The plastic plight of seabirds

In recent years I’ve done a fair bit of thinking and writing about seabirds in early English culture (see here and here). I’d say, in fact, I can talk at quite some length about seabirds in Anglo-Saxon poetry, and I’m currently researching the topic further for a chapter in a new book. My research and writing on the subject, though, gives me pause for thought, because despite similar imaginative responses to these remarkable creatures across the centuries, my experiences with seabirds in my own time are disturbingly and drastically different in ways that profoundly and irrevocably affect their cultural relevance to us in the twenty first century, and would have been unimaginably alien to our medieval ancestors. The picture of environmental destruction that afflicts seabirds is uniquely modern: we cannot think about seabirds without confronting how they are tied up, quite literally, with our detritus. The poet who depicts a gannet in the Old English Seafarer as a far-travelling companion on the winter waves could not have conceived of the strangulated individual in the harrowing image above.

The contents of a decayed albatross carcass. Image:

In particular, of course, I’m talking about plastic, and the gargantuan quantities of enduring waste it produces. It’s such an unavoidable aspect of daily life that we barely give the substance a second thought, and we don’t need to. We can legitimately throw away as much of the stuff as we want, confident that it will be disposed of somewhere else, by someone we don’t know or care about. That’s the situation the ‘progress’ of convenient, comfortable living has led to; we aren’t required to care. To be sure, most of us know we should care, and most of us use local schemes to recycle as best we can, or avoid using plastic bags when we go shopping. What most of us could never have guessed is just how pervasive plastic and its disastrous effects are when we think we’ve safely discarded it. Without even considering the devastating effects on all the other creatures that inhabit the world’s oceans, it is estimated now that 90% of the world’s seabirds have consumed plastic (here and here).

Plastic debris drifts from the ocean into this bay in the Philippines. Image: Erik de Castro.

In response to all this, and the sickening feeling we have about the sheer quantities that go into landfill every year in countries around the world (the stats are staggering: in Australia alone just toothbrushes produce 1000 tonnes of landfill a year!), my wife and I decided to go plastic and packaging free in 2018. We want to implement habits and routines that will slowly become a way of life. We know the realities—avoiding plastic entirely is pretty much impossible unless you want to completely cut yourself loose from modernity. We’ve done our research though, and have embarked on a scheme to dramatically cut down what we throw into landfill at the end of this year. (Later on in 2018 I’ll post again on this topic to let you know what we’ve done and how it’s going.)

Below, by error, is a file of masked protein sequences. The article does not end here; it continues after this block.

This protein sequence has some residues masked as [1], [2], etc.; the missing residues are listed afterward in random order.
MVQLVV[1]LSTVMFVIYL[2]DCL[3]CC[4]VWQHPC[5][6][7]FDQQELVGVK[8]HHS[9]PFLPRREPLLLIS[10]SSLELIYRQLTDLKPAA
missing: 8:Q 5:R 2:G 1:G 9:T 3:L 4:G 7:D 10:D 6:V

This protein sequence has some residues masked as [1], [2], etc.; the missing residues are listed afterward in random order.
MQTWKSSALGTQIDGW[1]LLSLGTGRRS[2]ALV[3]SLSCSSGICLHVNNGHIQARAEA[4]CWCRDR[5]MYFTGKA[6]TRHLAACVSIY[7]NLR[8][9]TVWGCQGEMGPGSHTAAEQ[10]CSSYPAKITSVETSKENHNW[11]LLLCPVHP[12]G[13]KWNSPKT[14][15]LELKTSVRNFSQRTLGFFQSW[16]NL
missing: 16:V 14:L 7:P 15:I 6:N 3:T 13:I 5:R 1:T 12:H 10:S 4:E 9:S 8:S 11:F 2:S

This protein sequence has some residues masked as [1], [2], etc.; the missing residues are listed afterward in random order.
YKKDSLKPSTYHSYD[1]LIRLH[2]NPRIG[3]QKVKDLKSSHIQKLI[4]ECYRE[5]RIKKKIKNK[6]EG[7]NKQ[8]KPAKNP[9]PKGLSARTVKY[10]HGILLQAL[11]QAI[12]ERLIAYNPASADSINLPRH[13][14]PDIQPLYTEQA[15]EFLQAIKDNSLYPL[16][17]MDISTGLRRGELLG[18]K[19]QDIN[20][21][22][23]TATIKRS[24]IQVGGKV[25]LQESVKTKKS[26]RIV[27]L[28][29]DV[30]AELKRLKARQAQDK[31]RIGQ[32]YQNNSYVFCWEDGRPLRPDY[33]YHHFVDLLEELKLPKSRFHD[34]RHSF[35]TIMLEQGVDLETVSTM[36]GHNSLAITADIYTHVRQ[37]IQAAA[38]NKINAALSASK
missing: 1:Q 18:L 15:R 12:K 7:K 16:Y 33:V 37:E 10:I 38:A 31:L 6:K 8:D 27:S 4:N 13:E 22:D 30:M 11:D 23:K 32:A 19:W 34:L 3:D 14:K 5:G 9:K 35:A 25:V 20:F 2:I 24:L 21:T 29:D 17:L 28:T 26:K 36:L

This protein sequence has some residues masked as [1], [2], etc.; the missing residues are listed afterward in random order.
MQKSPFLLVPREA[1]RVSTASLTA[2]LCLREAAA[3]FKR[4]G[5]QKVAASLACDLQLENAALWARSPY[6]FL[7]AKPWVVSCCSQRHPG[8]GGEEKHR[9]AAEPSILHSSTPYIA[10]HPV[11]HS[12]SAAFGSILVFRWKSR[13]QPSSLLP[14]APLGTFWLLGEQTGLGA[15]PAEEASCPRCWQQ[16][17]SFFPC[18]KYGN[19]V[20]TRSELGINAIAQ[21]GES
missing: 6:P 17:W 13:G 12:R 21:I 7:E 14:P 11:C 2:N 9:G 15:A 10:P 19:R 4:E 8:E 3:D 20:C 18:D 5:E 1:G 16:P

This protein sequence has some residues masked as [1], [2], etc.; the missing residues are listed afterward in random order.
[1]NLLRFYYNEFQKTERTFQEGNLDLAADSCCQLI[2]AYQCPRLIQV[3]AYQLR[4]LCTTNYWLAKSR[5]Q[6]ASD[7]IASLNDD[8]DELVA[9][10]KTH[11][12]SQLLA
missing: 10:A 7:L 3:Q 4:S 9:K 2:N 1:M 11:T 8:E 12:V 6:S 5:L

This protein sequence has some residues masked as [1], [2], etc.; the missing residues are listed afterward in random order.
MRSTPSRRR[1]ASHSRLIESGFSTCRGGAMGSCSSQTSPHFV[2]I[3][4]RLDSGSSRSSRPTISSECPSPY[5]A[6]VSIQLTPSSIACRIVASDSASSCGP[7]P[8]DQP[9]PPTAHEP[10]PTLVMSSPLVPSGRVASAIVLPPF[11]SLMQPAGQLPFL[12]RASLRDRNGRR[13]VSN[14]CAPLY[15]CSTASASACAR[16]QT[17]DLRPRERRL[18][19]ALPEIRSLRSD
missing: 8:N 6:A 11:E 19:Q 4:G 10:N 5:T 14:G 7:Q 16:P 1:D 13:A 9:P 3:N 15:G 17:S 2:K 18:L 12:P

In fact, we’ve apparently taken up this challenge at the right time: Blue Planet II has apparently really caught the public attention on issues of plastic; China has stirred things up by rejecting imported plastic from the UK from this year; and only days ago Theresa May made the headlines by discussing ambitions to force the big UK supermarkets to rethink packaging. Here’s hoping.

A UK landfill site. Ironically, these mounds of waste have become beneficial for some seabirds, gulls, who have adapted to become urban dwellers. Image from edie.

I’m excited by our environmental ambitions for this year: they feel real and filled with genuine potential. But taking on this more explicit form of environmental action has prompted me to think about the importance of those other less obvious, less immediate examples of individual responsibility. Writing about the natural world is the most relevant example to me, and it sometimes seems arcane, detached and irrelevant. What difference does it actually make? In some slight yet important way, though, the thinking and caring that happens when people write about the natural world does matter. In my case, understanding how seabirds were experienced and represented in the earliest English writings is part of the narrative that leads to our engagement with these creatures now, and their plights, even if only because we might be prompted to a keener sense of loss and responsibility. It is all part of the passion and urgency we share to influence the way people think about, encounter and treat the natural world. We do this, always, with the hope of making just a little, positive difference.


Call of the curlew: birds and the spirit of place